Rock Band was like high school marching band all over again. I wasn't hitting the center of the drum heads, I couldn't time the diddles right, and a foot peddle? We didn't even have that on the field. Although EA's full band take on Guitar Hero was a bit harder than I had anticipated, especially in front of a real live crowd at E3 2007, I know that my first gig wouldn't be my last. It was a learning experience that I will like more and more as time goes on, unlike my four years carrying a huge drum around.
In addition to banging on the drum all day, Rock Band supports a pair of guitars (a lead guitar and a bass) and completes the quartet with a frontman or frontwomen on the microphone. The price of all of these accessories is still undetermined, but everyone is guessing (or hoping) that it doesn't exceed $200. Harmonix, the game's developer and the former developer of Guitar Hero, said that it wants to retail all of the instruments for as cheaply as it can without losing money.
The guitars and drum set are lightweight, but feel like solid peripherals and I found the microphone to be pretty standard with no complaints. Rock Band's guitar looks more realistic than the one that came with Guitar Hero because it's modeled after the Fender Stratocaster electric guitar. In fact, it's a 3/4 replica of the iconic guitar model. It's also a bit more complicated in terms of the fret buttons. While Guitar Hero uses 5 multi-colored frets, Rock Band doubles the button pressing with a total of 10. The 5 extra frets are for solos in which players have to slide their fingers down the neck in order to reach the right buttons.
The drum set construction is close to that of an electric drum set. Four foam pads replicate a snare, tom-tom, hi-hat and cymbal, while a fifth button lies on the floor to hit the virtual bass. The drum sticks included are lighter than the real McCoy, but you're going to look cool once you master the drum licks to your favorite rock songs no matter what.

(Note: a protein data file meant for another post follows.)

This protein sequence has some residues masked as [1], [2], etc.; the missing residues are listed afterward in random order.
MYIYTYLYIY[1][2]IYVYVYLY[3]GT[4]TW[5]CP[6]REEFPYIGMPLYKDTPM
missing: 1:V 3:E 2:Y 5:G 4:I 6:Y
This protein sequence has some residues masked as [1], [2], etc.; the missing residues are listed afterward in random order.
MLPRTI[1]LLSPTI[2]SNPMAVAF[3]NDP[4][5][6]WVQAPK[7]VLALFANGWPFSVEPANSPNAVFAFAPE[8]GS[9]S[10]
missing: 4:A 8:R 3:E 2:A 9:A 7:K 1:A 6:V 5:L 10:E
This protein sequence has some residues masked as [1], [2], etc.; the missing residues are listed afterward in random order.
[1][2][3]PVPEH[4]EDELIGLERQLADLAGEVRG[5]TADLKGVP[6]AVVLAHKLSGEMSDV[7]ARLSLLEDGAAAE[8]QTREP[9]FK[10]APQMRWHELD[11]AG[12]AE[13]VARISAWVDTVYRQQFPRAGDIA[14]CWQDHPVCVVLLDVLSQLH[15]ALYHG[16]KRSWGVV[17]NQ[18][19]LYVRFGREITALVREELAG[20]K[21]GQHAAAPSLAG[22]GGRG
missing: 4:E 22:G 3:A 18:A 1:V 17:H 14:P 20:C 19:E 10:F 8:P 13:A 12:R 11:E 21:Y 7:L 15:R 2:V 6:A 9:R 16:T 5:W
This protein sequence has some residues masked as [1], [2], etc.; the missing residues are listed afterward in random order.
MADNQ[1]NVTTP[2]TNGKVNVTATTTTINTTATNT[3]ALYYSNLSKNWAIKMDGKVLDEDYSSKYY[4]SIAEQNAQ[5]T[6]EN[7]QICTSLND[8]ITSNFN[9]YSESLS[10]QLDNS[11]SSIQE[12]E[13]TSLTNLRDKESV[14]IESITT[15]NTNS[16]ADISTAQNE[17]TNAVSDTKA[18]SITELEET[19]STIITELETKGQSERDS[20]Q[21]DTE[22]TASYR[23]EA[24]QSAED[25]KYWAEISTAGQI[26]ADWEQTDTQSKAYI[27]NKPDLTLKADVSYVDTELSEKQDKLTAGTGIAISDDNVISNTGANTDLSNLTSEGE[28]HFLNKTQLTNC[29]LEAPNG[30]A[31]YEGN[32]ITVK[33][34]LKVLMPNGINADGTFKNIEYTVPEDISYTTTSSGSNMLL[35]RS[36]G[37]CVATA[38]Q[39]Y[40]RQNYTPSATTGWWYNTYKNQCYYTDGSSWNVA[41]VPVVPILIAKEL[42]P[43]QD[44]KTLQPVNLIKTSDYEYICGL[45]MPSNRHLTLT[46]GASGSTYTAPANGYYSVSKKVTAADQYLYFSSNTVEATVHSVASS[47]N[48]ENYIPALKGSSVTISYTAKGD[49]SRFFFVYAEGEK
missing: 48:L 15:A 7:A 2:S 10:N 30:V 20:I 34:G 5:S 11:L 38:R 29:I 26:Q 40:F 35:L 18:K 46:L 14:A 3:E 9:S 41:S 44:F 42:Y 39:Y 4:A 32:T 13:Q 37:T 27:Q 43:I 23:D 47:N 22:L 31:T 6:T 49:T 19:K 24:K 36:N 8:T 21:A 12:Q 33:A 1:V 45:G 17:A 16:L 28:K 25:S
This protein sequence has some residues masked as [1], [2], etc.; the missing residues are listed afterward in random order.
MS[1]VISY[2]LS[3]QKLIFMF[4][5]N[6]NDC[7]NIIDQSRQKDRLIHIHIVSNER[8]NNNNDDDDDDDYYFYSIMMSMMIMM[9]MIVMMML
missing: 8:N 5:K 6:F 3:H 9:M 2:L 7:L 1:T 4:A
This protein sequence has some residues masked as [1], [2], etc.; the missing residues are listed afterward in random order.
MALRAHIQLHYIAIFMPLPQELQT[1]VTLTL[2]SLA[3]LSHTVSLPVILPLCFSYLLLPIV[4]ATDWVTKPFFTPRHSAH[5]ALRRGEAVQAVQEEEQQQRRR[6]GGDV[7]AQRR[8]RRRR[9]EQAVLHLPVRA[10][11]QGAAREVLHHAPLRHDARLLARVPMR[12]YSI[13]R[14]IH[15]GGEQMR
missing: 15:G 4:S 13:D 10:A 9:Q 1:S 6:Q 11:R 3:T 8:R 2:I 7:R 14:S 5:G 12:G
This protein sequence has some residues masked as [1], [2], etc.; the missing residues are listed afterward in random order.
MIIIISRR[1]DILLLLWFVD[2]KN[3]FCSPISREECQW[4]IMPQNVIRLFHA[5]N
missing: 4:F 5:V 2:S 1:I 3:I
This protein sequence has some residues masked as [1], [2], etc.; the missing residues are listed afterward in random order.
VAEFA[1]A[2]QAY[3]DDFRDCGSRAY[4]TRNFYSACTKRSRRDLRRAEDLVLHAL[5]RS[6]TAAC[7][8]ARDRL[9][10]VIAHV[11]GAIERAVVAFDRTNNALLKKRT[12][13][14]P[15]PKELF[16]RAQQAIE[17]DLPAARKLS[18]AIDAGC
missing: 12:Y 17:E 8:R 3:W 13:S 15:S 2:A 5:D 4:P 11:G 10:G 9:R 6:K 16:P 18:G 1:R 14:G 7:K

Since Rock Band is being published by MTV, distributed by Electronic Arts and developed by Harmonix, you'll probably find a couple of your favorite tunes. So far, we know that the trio of companies has been able to acquire the license for 16 songs from the 1970s to today's hits:
"Won't Get Fooled Again" by The Who
"Mississippi Queen" as made famous by Mountain
"Suffragette City" by David Bowie
"Paranoid" as made famous by Black Sabbath
"Don't Fear the Reaper" by Blue Oyster Cult
"Rockaway Beach? by The Ramones
"Tom Sawyer" as made famous by Rush
"Wanted Dead or Alive" by Bon Jovi
"In Bloom" by Nirvana
"Vasoline" by Stone Temple Pilots
"Say It Ain't So" by Weezer
"Learn to Fly" by Foo Fighters
"Enter Sandman" by Metallica
"Main Offender" by The Hives
"Reptilia" by The Strokes
"Go With the Flow" by Queens of the Stone Age
One surprising improvement over the Guitar Hero days is that most of the included songs are the master tracks as opposed to cover versions. Record labels must be realizing the popularity (and the profitability) of having their songs in a successful music video game. You can expect additional songs to be announced prior to Rock Band's November 20 release, which is also when you can expect the game to rock the holiday wish list of every Xbox 360 and PS3 owner that you know.